• Eating apples in the back country of a Provincial Park as I worked on the trails with a small team.  One insisted that an apple could make your mouth feel like you just brushed your teeth.  Not sure why that memory stuck, but it did.
  • Memories of throwing crab apples into the neighbors pool as a child – and the trouble that came with it.

As I ate the apple I found myself surprised at how strong the memories were – as much as facts and mental images flooded my mind’s eye, I found myself processing strong emotions at the same time.  Some were sweet, some a little more bitter – all were very vivid.

Are there any tastes that marinate your memory?

Book review: COCO

It’s been some time since we’ve had a book review here – well overdue as the shelf continues to pile high with new knowledge and so many fascinating new books that I have yet to really sit down and digest.  I love buying books, having books, seeing books, knowing that they are there but I don’t read nearly enough.  I could use my childhood dyslexia as an excuse but it would simply be that.  I have a small goal of reading more cookbooks and following more recipes this year – I tend to be “inspired” by a recipe but lose valuable lessons from others by always interpreting it my way.

Book review: COCO January

COCO is very much about learning off of each other.  I think it’s one of the most fascinating “cookbooks” of the last few years even though it’s publicity has been relatively quiet compared to others (such as Momofuko which I also will get my hands on).  It’s not that it didn’t get a reasonable amount of press – it’s just that much of that was limited to chefs and many foodie types indoctrinated into food culture – many more casual (yet passionate) cooks missed this treasure.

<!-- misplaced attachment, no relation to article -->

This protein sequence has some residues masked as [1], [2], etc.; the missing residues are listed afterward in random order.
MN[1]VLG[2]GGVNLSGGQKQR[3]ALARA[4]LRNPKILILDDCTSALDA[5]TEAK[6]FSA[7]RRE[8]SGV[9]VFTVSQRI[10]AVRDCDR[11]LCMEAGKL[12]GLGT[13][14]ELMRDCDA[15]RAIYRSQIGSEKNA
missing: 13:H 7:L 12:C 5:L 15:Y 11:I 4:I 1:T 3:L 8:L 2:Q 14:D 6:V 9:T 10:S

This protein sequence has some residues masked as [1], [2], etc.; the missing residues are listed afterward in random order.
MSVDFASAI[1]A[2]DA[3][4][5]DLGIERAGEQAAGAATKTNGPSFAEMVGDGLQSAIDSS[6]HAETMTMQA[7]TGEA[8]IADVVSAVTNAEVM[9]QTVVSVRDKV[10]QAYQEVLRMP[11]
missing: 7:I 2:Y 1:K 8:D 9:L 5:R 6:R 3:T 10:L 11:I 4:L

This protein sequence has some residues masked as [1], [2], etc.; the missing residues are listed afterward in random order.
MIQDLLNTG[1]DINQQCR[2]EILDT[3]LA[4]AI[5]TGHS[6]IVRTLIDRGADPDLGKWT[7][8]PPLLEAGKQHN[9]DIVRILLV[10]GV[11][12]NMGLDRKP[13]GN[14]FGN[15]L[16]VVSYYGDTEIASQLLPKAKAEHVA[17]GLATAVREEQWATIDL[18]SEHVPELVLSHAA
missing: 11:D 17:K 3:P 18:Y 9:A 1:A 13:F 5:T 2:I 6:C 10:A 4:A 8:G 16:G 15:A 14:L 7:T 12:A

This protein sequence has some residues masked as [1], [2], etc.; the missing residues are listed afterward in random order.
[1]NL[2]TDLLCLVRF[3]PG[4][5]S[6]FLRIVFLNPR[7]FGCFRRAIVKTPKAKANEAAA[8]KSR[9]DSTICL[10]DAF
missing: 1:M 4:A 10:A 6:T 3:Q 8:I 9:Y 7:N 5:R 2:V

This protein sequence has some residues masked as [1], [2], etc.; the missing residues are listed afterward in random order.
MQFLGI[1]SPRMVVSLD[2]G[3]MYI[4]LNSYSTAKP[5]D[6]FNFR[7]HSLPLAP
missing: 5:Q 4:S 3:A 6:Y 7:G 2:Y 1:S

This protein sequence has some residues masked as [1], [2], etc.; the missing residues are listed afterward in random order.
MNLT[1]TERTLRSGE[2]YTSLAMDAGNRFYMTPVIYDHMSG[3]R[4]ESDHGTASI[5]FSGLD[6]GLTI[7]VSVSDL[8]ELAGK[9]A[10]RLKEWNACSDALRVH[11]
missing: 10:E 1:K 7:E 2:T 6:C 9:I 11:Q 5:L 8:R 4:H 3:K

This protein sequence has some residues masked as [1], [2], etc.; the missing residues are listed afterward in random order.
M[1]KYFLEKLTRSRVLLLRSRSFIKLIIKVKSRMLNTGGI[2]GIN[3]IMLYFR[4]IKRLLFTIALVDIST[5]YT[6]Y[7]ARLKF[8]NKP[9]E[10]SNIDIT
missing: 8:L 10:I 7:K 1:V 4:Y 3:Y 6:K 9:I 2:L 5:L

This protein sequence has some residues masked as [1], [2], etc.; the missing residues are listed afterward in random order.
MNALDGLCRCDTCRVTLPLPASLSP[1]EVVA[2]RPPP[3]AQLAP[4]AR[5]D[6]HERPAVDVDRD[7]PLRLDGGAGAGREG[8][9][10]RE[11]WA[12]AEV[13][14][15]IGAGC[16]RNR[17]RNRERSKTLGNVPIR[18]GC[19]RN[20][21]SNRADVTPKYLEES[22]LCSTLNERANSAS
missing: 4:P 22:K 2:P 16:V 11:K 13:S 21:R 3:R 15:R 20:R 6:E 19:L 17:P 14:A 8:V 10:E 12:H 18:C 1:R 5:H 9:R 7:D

The premise is simple.  The publisher (Phaidon) selected 10 world-class chefs and challenges each of them to identify 10 contemporary chefs that they would feature.  The result is 100 profiles of chefs – profiles created and oozing with the personalities of the 10 world-class leaders.  For people who watch television like Top Chef or Chef Masters, these profiles may prove extremely interesting and introduce all of us to some potentially new names.  Photos of their dishes and many recipes are included as well.

The 10 masters are:

  • Ferran Adria (Spain).  Owned of El Bulli – named the Best Restaurant in the World more times than any other restaurant.
  • Alain Ducasse (France).  Monster French chef owning restaurants in Paris, Monte Carlo and others.
  • Alice Waters (USA).  Credited with starting the buzz of local, organic food in restaurants in the early 1970s.
  • Rene Redzepi (Norway).  Renowned for reinventing Nordic cuisine and recognized for his innovation and approach.
  • Jacky Yu (Hong Kong).  One of China’s biggest chefs with his own line of cookbooks, tv show, restaurants and food products.